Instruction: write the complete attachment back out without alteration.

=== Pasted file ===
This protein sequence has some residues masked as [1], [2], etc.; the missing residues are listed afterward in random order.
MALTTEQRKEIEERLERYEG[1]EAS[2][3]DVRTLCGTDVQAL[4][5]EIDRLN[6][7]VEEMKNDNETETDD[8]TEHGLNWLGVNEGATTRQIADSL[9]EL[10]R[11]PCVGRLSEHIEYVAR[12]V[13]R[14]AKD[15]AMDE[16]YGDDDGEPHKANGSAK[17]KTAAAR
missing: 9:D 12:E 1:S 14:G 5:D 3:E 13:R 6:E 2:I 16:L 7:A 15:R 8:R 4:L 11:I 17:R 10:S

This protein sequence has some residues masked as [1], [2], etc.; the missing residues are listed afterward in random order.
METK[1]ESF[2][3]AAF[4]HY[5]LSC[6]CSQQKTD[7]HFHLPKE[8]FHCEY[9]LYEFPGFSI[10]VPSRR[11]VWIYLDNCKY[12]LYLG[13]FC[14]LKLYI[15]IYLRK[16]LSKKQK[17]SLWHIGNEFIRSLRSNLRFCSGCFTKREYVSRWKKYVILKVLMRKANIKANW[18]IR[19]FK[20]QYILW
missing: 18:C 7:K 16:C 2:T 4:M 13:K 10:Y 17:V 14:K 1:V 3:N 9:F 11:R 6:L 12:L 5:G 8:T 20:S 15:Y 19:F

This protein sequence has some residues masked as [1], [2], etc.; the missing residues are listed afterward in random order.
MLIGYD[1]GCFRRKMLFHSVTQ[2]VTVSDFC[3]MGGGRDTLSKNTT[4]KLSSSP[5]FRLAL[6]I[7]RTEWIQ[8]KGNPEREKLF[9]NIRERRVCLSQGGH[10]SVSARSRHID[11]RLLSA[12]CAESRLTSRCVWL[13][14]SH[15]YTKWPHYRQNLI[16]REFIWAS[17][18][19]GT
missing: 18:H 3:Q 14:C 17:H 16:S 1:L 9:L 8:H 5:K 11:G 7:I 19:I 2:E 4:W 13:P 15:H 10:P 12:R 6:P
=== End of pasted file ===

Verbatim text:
This protein sequence has some residues masked as [1], [2], etc.; the missing residues are listed afterward in random order.
MALTTEQRKEIEERLERYEG[1]EAS[2][3]DVRTLCGTDVQAL[4][5]EIDRLN[6][7]VEEMKNDNETETDD[8]TEHGLNWLGVNEGATTRQIADSL[9]EL[10]R[11]PCVGRLSEHIEYVAR[12]V[13]R[14]AKD[15]AMDE[16]YGDDDGEPHKANGSAK[17]KTAAAR
missing: 9:D 12:E 1:S 14:G 5:D 3:E 13:R 6:E 2:I 16:L 7:A 15:R 8:R 4:L 11:I 17:R 10:S

This protein sequence has some residues masked as [1], [2], etc.; the missing residues are listed afterward in random order.
METK[1]ESF[2][3]AAF[4]HY[5]LSC[6]CSQQKTD[7]HFHLPKE[8]FHCEY[9]LYEFPGFSI[10]VPSRR[11]VWIYLDNCKY[12]LYLG[13]FC[14]LKLYI[15]IYLRK[16]LSKKQK[17]SLWHIGNEFIRSLRSNLRFCSGCFTKREYVSRWKKYVILKVLMRKANIKANW[18]IR[19]FK[20]QYILW
missing: 18:C 7:K 16:C 2:T 4:M 13:K 10:Y 17:V 14:K 1:V 3:N 9:F 11:R 6:L 12:L 5:G 8:T 20:S 15:Y 19:F

This protein sequence has some residues masked as [1], [2], etc.; the missing residues are listed afterward in random order.
MLIGYD[1]GCFRRKMLFHSVTQ[2]VTVSDFC[3]MGGGRDTLSKNTT[4]KLSSSP[5]FRLAL[6]I[7]RTEWIQ[8]KGNPEREKLF[9]NIRERRVCLSQGGH[10]SVSARSRHID[11]RLLSA[12]CAESRLTSRCVWL[13][14]SH[15]YTKWPHYRQNLI[16]REFIWAS[17][18][19]GT
missing: 18:H 3:Q 14:C 17:H 16:S 1:L 9:L 8:H 5:K 11:G 7:I 19:I 2:E 4:W 13:P 15:H 10:P 12:R 6:P